But to look the redshirt freshman today it's hard to envision the 6-foot-5, 265-pound Hubbard once being a slightly built prep lacrosse standout with a commitment to play for Notre Dame.
''I miss lacrosse,'' Hubbard said. ''I could do some damage out there. I haven't picked up a stick since I was 40 pounds, 50 pounds lighter.''
He added the weight to handle hefty offensive linemen in his newfound spot as the backup to and sometimes partner with All-America defensive end Joey Bosa for the top-ranked Buckeyes, who look to go 3-0 against Western Michigan on Saturday.
Hubbard made his college debut starting for the suspended Bosa in the season opener at Virginia Tech on Sept. 7 and had four tackles, including a sack. In the next two games against Hawaii and Northern Illinois he had a combined 3 1/2 sacks and a fumble recovery.
''You see him making huge improvements, really, every day he goes out there,'' co-defensive coordinator Chris Ash said. ''From week one against Virginia Tech to where he was this last Saturday, a completely different player.
''It's hard to explain his development because it's been off the charts, to be honest with you.''
Hubbard was an all-state safety at Cincinnati Archbishop Moeller High School but, when he came to Ohio State last year, he was first tried at linebacker, then moved to tight end. By the fourth week of the season he was a linebacker again for about a month.
All the while head coach Urban Meyer debated burning the redshirt to take advantage of Hubbard's athleticism. Ultimately, Hubbard remained strictly on the scout teams, but was sent to defensive line coach Larry Johnson for tutelage.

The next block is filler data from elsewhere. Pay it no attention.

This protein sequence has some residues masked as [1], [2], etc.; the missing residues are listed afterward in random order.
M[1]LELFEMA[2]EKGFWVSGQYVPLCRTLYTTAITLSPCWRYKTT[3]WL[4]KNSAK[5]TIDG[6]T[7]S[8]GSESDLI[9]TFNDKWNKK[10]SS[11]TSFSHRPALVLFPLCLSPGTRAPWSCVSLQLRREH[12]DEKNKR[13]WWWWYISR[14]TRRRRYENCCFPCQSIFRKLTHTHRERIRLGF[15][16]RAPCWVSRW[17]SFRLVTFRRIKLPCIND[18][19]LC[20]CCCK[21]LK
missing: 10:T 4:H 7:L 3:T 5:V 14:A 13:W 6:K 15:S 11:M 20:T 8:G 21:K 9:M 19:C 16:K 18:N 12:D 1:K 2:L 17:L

''I sat down in the back of the room,'' Hubbard said. ''I had no idea what he was talking about the first four or five weeks. I observed and picked up the lingo how things work in that room.''
The defensive end scenario played out just as Moeller football coach John Rodenberg predicted when Hubbard was a senior.
''I obviously didn't believe him,'' Hubbard said. ''He's the only one that said that to me.''
Hubbard, of course, had to bulk up to get there. He was 6-4, 187 as a freshmen but when it became apparent that football was his calling, he gave up lacrosse his senior season and hit the weights so he could enter Ohio State at about 230 pounds.
''I love lacrosse and the community,'' he said. ''It was hard to leave the guys I was playing with. That was the toughest part.''
Hubbard hasn't completely forgotten the sport. He still maintains the agility and hand-eye coordination from lacrosse to help him battle in the trenches.
''During the offseason he was working hard, showing the other guys he can go out there and do it on the field,'' linebacker Raekwon McMillan said. ''He just had to show he could handle the game pressure of 100,000 (fans).''
Hubbard got his indoctrination in the prime-time season opener.
''I didn't feel like I was a defensive end until I got in the game and actually played against Virginia Tech,'' he said. ''I always wondered what an actual game would feel like at defensive end because I had only seen practice reps. After I saw the game reps I realized that's where I belonged, at defensive end.''